What I don’t like about Day One is that it can be raise security concerns, as your data sits and is synced from cloud services (you can use iCloud or Dropbox) to your various devices. Most of the popular cloud services have had security concerns, so just a gentle word of caution that nothing is infallible and use a strong password for those services.
For some people, the app can be little pricey at approximately $15 for the universal iOS app for iPad/iPhone/iPod Touch ($5 when this article was published) and OS X app for your Mac ($10 at press time). However, I think it is money well spent for what you’re getting: an elegant, highly-functional, and uncomplicated app.
Evernote is a free app that works on the Freemium model, i.e. premium features are going to cost you a reasonable price (currently $5/month). I am a fervent believer, user, and aficionado of Evernote! I especially love to use it to organize my social work, personal, and professional endeavors. I heavily relied on it during my academic career. And as someone that has used it since 2008, I can safely say that the majority of the bugs I have grieved about in the first three years are history.
What I like about using Evernote is that it is multi-platform and can be used in a variety of ways to record what’s on your mind. Multi-platform means that on whatever device you use to read my blog, Evernote probably has an app for it. A person can use the blank canvass to introduce not only text, but photos, audio, and (for premium users) other file types like video (e.g. .mp4, .mov, ..wmv, etc.). Premium members can upload notes that are as much as 100 MBs each, at up to 1 GB total for each month.
Some uses for Evernote can include typing out your journal entries or reflections, via some of the suggested prompts above (see: Suggested Journaling Topics). However, some of us are better at drawing our feelings, singing about them, writing poetry on paper, doodling, or even taking selfies (i.e. self-portraits) to document our feelings. Using your smartphone, you can take a picture of your drawing or art project, record an audio note of yourself speaking, take a self-portrait of yourself and describe how you are feeling at the moment, or even use a web cam to record your feelings and rather than upload to YouTube, drop your under-100 MB* video into a blank note. *non-premium members are limited to 50 MBs per note.
A Public Blog
Take your pic, as there are different flavors of blogging and I believe each has an implication for the user type:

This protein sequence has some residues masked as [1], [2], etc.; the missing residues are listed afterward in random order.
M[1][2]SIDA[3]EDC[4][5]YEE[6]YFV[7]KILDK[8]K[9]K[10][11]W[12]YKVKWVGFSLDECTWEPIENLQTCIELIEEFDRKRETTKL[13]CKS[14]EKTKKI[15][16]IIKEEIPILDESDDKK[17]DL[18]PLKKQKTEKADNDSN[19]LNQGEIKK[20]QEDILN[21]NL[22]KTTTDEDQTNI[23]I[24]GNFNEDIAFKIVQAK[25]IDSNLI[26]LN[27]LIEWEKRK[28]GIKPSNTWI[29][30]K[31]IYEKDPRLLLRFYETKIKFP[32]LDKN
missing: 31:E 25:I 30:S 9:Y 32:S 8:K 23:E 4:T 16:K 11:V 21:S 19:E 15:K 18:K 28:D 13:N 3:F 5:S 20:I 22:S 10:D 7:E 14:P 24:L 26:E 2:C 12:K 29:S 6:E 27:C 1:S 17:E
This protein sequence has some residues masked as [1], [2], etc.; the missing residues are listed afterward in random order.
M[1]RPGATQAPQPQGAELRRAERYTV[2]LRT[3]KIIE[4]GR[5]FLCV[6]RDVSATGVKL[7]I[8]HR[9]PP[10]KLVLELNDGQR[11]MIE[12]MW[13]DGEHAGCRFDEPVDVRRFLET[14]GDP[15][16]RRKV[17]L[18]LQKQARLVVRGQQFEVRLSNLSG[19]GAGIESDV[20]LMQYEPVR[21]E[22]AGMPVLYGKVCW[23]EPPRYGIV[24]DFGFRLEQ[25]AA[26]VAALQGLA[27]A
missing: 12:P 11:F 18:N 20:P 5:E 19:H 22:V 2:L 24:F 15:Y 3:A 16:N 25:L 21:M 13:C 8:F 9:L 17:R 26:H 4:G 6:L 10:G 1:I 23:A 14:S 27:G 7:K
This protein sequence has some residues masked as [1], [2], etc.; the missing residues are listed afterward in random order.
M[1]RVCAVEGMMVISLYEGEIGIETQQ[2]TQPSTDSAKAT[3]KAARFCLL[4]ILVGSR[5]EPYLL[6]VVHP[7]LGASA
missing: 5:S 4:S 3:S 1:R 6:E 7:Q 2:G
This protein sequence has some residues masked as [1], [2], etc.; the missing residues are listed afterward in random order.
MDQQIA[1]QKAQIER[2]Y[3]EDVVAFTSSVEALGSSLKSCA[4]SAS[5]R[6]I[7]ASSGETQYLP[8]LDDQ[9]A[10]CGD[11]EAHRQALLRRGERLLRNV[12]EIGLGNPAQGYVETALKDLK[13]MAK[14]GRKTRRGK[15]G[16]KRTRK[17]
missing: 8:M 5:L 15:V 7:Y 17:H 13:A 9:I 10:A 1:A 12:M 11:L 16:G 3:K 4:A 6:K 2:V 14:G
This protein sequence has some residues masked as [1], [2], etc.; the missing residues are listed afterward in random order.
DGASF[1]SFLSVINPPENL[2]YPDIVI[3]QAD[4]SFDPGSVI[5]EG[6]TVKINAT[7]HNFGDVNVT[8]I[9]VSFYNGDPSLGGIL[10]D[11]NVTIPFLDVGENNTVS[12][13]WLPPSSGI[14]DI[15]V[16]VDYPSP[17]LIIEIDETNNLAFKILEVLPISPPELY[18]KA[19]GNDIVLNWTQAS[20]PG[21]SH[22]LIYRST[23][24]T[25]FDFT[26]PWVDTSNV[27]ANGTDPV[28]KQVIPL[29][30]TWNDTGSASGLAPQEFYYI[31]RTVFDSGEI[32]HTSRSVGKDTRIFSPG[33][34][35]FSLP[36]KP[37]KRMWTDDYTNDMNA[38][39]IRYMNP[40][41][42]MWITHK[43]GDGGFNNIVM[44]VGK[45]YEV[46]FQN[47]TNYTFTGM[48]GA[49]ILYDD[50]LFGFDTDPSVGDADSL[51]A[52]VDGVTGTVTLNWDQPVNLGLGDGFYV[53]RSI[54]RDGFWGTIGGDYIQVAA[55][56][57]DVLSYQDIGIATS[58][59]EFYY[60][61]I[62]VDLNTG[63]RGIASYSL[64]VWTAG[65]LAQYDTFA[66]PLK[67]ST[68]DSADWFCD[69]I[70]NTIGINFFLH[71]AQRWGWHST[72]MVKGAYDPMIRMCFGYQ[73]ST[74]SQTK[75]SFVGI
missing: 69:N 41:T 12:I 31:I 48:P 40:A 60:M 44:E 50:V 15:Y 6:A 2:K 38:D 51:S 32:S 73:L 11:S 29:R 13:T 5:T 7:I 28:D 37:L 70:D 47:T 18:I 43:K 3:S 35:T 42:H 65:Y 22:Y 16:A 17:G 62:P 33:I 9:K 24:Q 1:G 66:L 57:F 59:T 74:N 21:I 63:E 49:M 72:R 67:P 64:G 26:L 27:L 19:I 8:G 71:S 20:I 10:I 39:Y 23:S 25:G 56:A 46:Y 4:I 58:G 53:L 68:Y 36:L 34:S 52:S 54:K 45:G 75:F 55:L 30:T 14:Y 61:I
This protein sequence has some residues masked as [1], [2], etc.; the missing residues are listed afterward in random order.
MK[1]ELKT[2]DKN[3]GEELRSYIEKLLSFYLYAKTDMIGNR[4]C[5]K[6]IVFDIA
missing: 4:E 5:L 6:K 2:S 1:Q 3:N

- WordPress: Likes to appear professional, sturdy, and likes the ability to swap profile themes. Super geek status if the blog is hosted off of WordPress’s servers and on your own.
- Tumblr: Intended to be informal and the user likes to mix in pictures, videos, or social commentary of other users in between their own commentary. Connected with a community of other bloggers. Also: Loves memes [a meme is an esoteric running joke].
- Blogger: Easy to use, sort of bland, but with the potential of eliciting lots of comments on your blog.
- MySpace: Just kidding, no one uses MySpace.
Please, please, please, if you’re going to blog publicly, I would recommend reading my article about your online identity, peruse your social work ethical standards (US = NASW Code of Ethics, UK = BASW Code of Ethics), and consult with your advisors, mentors, and supervisors.
Some Ethical Considerations
NOTHING that is ever put online, whether it is in the Cloud, on a personal blog, or even via email, is 100% secure. Even with a paper journal, those can be misplaced or lost. With that, I offer some guidelines for all types of journaling.
- Think about your professional image – what if your journal entries got out or into the wrong hands
- Don’t ever state your client’s names.
- Refrain from writing about your client if your client can figure out it’s him or her you are blogging about.
- Don’t complain about work, no matter how bad, oppressive, or dysfunctional it is.
- Self-aggrandizing about your work with clients means that you are in the wrong profession.
- Most importantly: You carry the mantle of social workers everywhere when you identify as a social worker; if you think that making “baby snatching” jokes or criticizing your clients makes for good writing, you are in the wrong profession.
How Will You Use Journaling for your Personal, Academic, or Professional Development?
Special Thanks for My Peer Reviewers:
- Artie Guerrero: Who validated this article for relevancy.
- Jimmy Young: Who caught several grammatical errors, contributed to the Academic journal prompt section, and runs a killer social work and technology blog you should check out.
- Leslie Roberts: Who eagerly jumped at my call on Twitter for help and social worked me through feelings of doubt with her review. Check out her site at Protected Paws.
Thanks for reading